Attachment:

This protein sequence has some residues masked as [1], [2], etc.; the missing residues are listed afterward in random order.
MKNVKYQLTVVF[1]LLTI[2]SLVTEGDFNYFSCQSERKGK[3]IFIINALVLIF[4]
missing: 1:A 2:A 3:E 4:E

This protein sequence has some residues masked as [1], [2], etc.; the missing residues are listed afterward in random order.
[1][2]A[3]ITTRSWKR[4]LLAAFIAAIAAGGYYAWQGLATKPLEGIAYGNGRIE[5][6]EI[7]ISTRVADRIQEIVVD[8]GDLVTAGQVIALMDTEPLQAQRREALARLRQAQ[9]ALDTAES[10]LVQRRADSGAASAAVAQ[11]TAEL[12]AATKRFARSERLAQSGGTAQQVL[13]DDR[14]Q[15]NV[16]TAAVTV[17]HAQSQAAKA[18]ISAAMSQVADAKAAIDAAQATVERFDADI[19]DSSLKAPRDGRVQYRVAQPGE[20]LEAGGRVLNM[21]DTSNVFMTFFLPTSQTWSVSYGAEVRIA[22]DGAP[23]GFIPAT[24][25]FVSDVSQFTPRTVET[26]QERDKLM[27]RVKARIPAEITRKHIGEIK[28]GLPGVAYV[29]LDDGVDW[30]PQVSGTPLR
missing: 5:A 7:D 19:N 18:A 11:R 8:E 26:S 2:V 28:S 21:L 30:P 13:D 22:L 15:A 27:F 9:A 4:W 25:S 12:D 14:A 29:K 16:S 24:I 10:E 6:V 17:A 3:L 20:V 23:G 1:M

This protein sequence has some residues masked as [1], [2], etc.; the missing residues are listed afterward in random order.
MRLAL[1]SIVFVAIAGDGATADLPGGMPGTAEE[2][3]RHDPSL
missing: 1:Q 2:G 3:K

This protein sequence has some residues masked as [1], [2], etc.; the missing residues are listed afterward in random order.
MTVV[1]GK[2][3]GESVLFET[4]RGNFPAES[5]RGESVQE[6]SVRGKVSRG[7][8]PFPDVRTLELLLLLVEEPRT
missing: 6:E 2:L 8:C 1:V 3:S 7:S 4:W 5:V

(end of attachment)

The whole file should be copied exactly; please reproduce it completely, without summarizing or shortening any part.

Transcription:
This protein sequence has some residues masked as [1], [2], etc.; the missing residues are listed afterward in random order.
MKNVKYQLTVVF[1]LLTI[2]SLVTEGDFNYFSCQSERKGK[3]IFIINALVLIF[4]
missing: 1:A 2:A 3:E 4:E

This protein sequence has some residues masked as [1], [2], etc.; the missing residues are listed afterward in random order.
[1][2]A[3]ITTRSWKR[4]LLAAFIAAIAAGGYYAWQGLATKPLEGIAYGNGRIE[5][6]EI[7]ISTRVADRIQEIVVD[8]GDLVTAGQVIALMDTEPLQAQRREALARLRQAQ[9]ALDTAES[10]LVQRRADSGAASAAVAQ[11]TAEL[12]AATKRFARSERLAQSGGTAQQVL[13]DDR[14]Q[15]NV[16]TAAVTV[17]HAQSQAAKA[18]ISAAMSQVADAKAAIDAAQATVERFDADI[19]DSSLKAPRDGRVQYRVAQPGE[20]LEAGGRVLNM[21]DTSNVFMTFFLPTSQTWSVSYGAEVRIA[22]DGAP[23]GFIPAT[24][25]FVSDVSQFTPRTVET[26]QERDKLM[27]RVKARIPAEITRKHIGEIK[28]GLPGVAYV[29]LDDGVDW[30]PQVSGTPLR
missing: 5:A 7:D 19:N 18:A 11:R 8:E 26:S 2:V 28:S 21:L 30:P 13:D 22:L 15:A 27:F 9:A 4:W 25:S 12:D 14:A 29:K 16:S 24:I 10:E 6:V 17:A 3:L 20:V 23:G 1:M

This protein sequence has some residues masked as [1], [2], etc.; the missing residues are listed afterward in random order.
MRLAL[1]SIVFVAIAGDGATADLPGGMPGTAEE[2][3]RHDPSL
missing: 1:Q 2:G 3:K

This protein sequence has some residues masked as [1], [2], etc.; the missing residues are listed afterward in random order.
MTVV[1]GK[2][3]GESVLFET[4]RGNFPAES[5]RGESVQE[6]SVRGKVSRG[7][8]PFPDVRTLELLLLLVEEPRT
missing: 6:E 2:L 8:C 1:V 3:S 7:S 4:W 5:V